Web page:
Now, it’s possible it didn’t go down that way. Probably, she didn’t throw it in our faces at all. In fact, I may never even have had a flesh-eating bacteria.

Memory is a fallible thing.

Maybe it went something like this:

The young, sassy version of me standing in the kitchen, hands on my hips. “Pam’s mom is a nurse. Peggy’s mom works for Century 21 and wears a gold blazer. Lisa’s mom makes homemade ravioli on Thanksgiving. Have you ever done anything? What do you have for me to toss into this competition, Mother?”

And she’d be all lower-lip-trembling, blinking back tears, her voice breaking up “Well… I did have perfect attendance in high school, but, really, it was no big deal.”

The truth is probably somewhere in the middle of those two scenarios. I don’t actually remember Mom telling us she had perfect attendance. As a little girl, I remember going through her big leather jewelry chest, one drawer at a time, and seeing that high school perfect-attendance pin laying there on the red velvet next to her class ring and some of the most amazing giant daisy clip-on earrings I had ever seen.

I just always knew my mom had perfect attendance in high school.

Some years after high school, she married my dad and before long, she had three babies in diapers at the same time.  We weren’t multiples, we were just Irish. And Catholic.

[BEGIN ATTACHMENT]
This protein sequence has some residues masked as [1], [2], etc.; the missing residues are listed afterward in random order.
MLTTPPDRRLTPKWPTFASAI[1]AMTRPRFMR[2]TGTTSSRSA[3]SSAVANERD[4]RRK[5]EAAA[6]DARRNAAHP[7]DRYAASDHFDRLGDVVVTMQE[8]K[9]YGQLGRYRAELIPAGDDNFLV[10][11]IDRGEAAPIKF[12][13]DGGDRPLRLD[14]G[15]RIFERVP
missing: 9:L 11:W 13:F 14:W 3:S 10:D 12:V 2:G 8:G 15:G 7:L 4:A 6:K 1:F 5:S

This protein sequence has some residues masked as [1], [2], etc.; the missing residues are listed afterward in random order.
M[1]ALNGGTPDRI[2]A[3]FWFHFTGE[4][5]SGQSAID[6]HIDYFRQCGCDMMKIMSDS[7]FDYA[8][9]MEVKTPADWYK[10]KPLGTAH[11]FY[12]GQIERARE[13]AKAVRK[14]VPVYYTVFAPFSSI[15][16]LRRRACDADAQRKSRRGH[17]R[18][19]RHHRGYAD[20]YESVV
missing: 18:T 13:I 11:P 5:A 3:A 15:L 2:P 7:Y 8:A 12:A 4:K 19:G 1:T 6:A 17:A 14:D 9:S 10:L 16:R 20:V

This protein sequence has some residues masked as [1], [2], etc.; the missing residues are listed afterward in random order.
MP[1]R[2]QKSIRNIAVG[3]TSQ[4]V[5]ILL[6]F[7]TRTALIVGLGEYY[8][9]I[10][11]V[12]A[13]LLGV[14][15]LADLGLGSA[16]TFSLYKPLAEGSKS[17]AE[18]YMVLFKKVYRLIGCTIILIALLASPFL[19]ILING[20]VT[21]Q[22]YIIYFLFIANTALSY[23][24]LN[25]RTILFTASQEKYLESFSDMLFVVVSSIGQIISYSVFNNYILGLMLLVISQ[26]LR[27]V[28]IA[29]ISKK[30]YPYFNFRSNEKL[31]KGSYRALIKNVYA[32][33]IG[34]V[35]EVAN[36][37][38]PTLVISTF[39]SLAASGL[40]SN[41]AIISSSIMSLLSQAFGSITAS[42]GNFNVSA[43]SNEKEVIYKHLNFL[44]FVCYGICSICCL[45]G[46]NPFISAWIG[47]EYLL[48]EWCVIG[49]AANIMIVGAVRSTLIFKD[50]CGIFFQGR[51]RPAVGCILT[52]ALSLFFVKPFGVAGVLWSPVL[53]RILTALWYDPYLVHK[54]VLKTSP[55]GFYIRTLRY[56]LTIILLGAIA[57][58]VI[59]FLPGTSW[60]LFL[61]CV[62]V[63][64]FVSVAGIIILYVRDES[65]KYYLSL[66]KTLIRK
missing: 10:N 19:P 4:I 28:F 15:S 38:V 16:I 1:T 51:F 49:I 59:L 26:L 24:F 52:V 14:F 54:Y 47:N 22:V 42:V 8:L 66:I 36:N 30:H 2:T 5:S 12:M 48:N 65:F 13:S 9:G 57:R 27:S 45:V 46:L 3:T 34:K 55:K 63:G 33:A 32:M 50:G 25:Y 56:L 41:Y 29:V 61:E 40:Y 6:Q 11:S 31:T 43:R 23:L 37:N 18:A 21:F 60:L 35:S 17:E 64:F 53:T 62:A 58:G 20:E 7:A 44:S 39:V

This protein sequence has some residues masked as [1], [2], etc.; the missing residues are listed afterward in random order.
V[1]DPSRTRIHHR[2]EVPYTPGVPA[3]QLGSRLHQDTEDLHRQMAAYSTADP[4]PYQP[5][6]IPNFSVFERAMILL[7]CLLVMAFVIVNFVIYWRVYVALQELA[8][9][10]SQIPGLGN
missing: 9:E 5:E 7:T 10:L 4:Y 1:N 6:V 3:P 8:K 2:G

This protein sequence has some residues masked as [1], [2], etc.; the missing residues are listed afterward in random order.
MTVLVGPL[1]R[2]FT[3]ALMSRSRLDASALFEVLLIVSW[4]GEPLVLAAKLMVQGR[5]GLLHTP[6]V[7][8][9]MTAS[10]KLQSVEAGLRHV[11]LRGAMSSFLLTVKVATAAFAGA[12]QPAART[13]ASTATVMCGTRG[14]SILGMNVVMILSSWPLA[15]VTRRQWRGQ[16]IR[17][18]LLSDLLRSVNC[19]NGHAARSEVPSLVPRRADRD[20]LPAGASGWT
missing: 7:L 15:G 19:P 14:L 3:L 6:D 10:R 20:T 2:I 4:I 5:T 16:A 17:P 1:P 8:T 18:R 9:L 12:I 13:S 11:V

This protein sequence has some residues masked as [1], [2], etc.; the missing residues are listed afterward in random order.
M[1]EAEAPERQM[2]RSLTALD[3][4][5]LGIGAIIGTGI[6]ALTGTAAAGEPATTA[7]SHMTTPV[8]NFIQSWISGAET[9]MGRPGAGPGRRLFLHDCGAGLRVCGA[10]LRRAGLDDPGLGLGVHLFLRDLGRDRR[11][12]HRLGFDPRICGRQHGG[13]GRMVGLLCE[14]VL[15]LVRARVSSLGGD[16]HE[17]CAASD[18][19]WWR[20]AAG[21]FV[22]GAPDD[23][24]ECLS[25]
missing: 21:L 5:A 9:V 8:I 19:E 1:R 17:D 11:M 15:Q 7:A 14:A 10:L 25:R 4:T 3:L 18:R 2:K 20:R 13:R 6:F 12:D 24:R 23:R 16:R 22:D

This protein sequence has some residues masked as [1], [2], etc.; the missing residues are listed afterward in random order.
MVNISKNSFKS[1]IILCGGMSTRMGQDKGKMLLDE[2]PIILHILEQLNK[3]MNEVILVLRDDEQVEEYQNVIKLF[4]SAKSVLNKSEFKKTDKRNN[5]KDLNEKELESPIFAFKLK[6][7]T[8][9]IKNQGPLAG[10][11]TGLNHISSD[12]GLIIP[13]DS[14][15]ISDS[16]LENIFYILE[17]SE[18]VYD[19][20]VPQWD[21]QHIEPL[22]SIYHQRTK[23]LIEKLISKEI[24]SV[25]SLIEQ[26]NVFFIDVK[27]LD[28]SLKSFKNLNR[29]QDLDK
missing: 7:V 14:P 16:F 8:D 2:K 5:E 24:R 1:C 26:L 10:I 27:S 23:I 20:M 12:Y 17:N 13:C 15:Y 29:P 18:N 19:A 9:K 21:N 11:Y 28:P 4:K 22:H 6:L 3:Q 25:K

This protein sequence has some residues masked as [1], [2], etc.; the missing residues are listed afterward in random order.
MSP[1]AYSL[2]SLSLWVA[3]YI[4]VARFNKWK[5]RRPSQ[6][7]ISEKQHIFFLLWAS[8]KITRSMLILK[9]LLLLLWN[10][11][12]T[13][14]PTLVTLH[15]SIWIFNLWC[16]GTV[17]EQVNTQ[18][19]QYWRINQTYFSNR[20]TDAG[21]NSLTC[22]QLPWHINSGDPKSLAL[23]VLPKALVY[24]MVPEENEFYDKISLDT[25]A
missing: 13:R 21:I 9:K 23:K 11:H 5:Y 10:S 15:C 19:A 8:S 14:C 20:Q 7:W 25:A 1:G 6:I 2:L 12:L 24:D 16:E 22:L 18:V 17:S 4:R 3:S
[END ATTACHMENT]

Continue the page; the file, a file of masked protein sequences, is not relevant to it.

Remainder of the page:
Eventually, my youngest sister joined the family. Once all four of us were in school, my mom went back to work. It wasn’t  gold-blazer job or anything like that, but still, it was a darn good job. I don’t think they gave perfect attendance awards at work, but if they did, she would have gotten one. Well, until the blizzard hit.

In 1982, St. Louis had a huge blizzard. Over 18 inches of snow fell on us on a quiet Sunday. The whole city came to a stand-still. Monday was, of course, a snow-day for us kids, but my mom was determined to go to work. She had all four of us out there digging her car out of its city block parking spot. And we did. We dug that car out. I remember thinking “Now what, Mom?” I wondered if she was going to have us run ahead of the car and shovel the road all the way to Anheuser-Busch.

If there was a perfect attendance award at her work, she lost it that day. She couldn’t get to the office. She was not happy.  My mom didn’t like to miss work. She wasn’t the type to not show up.

Because, as you know, she had perfect attendance in high school.

In contrast, I did not.

My siblings and I knew better than to try to fake illness with my mom to get out of school. Fortunately, she left early for work and my dad was the parent in charge in the mornings. My strategy, once I reached the devious and brilliant age of adolescence, was to wait for Mom to leave and then approach Dad.